Republic of Korea via Flickr
“This is a workout,” one student wrote in the Zoom chat.
“I’m already sweating,” wrote another.
In the Zoom gallery view, several CSUN students and professors could be seen dancing in sync to “Boy With Luv” by BTS featuring Halsey. They had learned the choreography minutes earlier from several members of Team BUK, a K-pop dance team based in Glendale.
The workshop, held on April 15, is one example of the growing presence of K-pop at CSUN. CSUN also hosted the second “BTS: A Global Interdisciplinary Conference” on May 1 and 2. At the conference, which took place virtually, academics from all around the world shared their research on the boy band’s global impact.
Saturday’s events included a workshop on writing fanfiction and a panel on the role of gender and sexuality in BTS’s performances. The next and final day of the conference included a panel on BTS’s impact during the COVID-19 pandemic and a performance by Team BUK.
The conference’s keynote speakers were Colette Bailman, a lecturer from Kingston University in London, and Crystal Anderson, author of “Soul in Seoul: African American Popular Music and K-pop.” Anderson, a leading K-pop scholar, led an interactive talk on the future of K-pop in academia. The main takeaway from her presentation was that K-pop fandom is integral to studying the industry in a comprehensive way.
K-pop, or Korean popular music, is hard to define succinctly. In the West, it is often considered a music genre, but that is not entirely correct. The term “K-pop” encapsulates an entire music industry originating in South Korea.
There are several things that set K-pop apart from other music industries, one of them being its emphasis on dance. Since K-pop is nearly as much of a visual art as it is a musical one, K-pop has spawned a unique style of dance, which is the basis for what Team BUK does.
Musically, one way in which K-pop distinguishes itself is its songs, which do not shy away from variations in tempo, melody or even genre.
The industry is also set apart by its unique historical and cultural significance in South Korea.
“K-pop [came] out of a Korean culture that, especially after the 1990s economic decline, really invested in music and the arts in order to grow with the economy,” said Jinah Kim, associate professor of communication studies, who helped organize the BTS conference.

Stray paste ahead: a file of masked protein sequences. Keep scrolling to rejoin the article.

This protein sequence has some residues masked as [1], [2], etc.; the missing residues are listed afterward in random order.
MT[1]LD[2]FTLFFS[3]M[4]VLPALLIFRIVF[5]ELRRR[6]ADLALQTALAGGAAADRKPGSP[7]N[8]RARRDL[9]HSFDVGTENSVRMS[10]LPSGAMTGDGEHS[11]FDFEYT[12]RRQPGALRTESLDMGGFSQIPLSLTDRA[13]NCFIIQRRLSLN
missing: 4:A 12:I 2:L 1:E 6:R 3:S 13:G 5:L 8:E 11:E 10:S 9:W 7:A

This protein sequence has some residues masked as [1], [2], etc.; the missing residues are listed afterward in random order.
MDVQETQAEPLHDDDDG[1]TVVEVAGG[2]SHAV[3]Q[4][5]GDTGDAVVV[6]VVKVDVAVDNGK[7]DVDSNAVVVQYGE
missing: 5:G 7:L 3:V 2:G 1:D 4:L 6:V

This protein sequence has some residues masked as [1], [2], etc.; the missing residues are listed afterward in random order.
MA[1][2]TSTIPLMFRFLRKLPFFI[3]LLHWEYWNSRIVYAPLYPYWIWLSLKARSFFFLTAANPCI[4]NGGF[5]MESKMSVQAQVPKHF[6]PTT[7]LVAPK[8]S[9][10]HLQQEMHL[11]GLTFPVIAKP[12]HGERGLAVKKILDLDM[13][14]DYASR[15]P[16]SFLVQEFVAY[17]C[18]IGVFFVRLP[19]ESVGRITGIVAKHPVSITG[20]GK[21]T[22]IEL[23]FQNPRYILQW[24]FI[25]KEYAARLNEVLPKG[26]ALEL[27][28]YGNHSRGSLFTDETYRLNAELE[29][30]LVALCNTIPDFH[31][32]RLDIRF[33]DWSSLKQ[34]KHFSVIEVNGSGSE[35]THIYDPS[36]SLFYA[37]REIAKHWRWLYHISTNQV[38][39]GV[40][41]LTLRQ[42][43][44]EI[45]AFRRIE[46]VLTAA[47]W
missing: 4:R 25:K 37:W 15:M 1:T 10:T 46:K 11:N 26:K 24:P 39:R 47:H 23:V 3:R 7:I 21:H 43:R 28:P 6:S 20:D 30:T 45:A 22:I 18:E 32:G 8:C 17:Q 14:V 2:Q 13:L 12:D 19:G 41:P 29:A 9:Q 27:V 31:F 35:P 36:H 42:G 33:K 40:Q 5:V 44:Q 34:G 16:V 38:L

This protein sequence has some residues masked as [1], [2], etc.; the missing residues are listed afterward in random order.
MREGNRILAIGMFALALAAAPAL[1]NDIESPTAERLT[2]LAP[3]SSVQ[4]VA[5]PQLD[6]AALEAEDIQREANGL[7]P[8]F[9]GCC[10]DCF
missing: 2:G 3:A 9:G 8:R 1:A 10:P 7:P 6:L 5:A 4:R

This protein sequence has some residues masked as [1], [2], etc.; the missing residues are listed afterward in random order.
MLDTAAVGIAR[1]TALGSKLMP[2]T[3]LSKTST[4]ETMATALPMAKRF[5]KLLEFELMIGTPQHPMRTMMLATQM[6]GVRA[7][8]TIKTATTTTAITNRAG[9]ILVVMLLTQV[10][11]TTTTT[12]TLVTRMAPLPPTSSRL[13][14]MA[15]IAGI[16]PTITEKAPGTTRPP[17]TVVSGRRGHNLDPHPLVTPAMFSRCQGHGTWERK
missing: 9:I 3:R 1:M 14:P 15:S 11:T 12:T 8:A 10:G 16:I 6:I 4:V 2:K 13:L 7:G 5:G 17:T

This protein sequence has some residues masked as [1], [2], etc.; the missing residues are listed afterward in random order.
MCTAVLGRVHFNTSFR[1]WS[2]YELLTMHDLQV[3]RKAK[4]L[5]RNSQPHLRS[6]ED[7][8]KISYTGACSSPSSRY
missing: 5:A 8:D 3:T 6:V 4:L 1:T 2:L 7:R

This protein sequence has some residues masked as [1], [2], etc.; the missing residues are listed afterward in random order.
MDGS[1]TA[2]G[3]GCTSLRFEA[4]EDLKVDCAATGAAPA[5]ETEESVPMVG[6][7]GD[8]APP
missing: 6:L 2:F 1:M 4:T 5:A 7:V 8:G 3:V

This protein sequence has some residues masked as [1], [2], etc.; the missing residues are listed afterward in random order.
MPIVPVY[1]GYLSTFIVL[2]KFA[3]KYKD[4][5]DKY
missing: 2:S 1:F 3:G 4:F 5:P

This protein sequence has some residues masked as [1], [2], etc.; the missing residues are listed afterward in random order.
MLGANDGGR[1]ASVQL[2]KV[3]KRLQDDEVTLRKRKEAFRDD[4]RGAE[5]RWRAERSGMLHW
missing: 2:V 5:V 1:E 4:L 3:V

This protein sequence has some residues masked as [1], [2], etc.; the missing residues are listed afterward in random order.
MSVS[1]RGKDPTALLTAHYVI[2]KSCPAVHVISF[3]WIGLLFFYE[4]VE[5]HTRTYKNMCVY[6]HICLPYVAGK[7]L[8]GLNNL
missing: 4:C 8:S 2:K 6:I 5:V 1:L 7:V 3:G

Seven-member BTS is arguably the most popular K-pop group that exists today. While the 2012 hit “Gangnam Style” by PSY is credited with introducing much of the Western world to K-pop, BTS is one of the current faces of the contemporary Korean wave.
Born to a Korean mother, cinema and television arts Professor Frances Gateward was exposed to Korean culture all her life and often incorporates Korean cinema into her curriculum. Though she was exposed to K-pop long ago, Gateward became a more serious fan after being exposed to BTS.
“About three or four years ago, my daughter said, ‘Hey, look at this [BTS] video!’ So I watched the video, and we fell down the rabbit hole, as they say in the K-pop world,” Gateward said.
Gateward and her daughter are proud members of ARMY, BTS’s official fan club. Her love for BTS led her to join other K-pop-loving academics at the first “BTS: A Global Interdisciplinary Conference” in London in January 2020.
“[Academic conferences] can get quite contentious with faculty debating each other,” Gateward said. “So I went to this conference, and it was such an embracing, loving atmosphere. It was such a wonderful experience.”
When the conference was over, Gateward knew she had to bring this conference to the U.S., and that Los Angeles was the best place to do it.
Several CSUN professors were organizers for the conference. One of them is English Professor Charles Hatfield, who does not personally consider himself to be a huge fan of K-pop. However, his role in CSUN’s popular culture studies minor made him aware of K-pop’s interdisciplinary reach in academia.
“You can’t really get a good, comprehensive view of a phenomenon like [K-pop] from inside one department. It belongs in a bunch of places,” Hatfield said. “The people you get to talk to when you’re doing something that crosses the disciplines kind of reminds us that there are too many walls that divide us at a place like the university.”
As K-pop’s presence has grown in the CSUN community, students have responded. Kim, who organized the workshop with Team BUK on April 15, said that several students stayed afterward to share their personal experiences with discovering BTS during a painful time in their lives.
“BTS has an influence and is a phenomenon that is really rare,” said Kim. “[There’s] a really powerful symbiotic relationship between fans and artists, and I don’t think that we have seen a phenomenon like that in our history.”
For CSUN students interested in being more involved with K-pop on campus, there is a K-pop club. According to the club’s president, CSUN student Janice Barajas, the club meets twice monthly and welcomes everyone who wants to participate. More information can be found on the club’s Instagram page.
No other K-pop-related events are currently set to happen at CSUN. However, it is unlikely that the BTS conference will be the last CSUN sees of K-pop.
“We are so well-positioned in an entertainment media mecca in greater Los Angeles to be doing this kind of work,” Hatfield said. “It’s my hope and my expectation that there’s going to be more stuff about this in the future.”
Editor’s note: The previous version of the story incorrectly attributed Candace Epps-Robertson as a keynote speaker, when it should have been author Crystal Anderson. The story was updated at 10:50 p.m. to correct the mistake.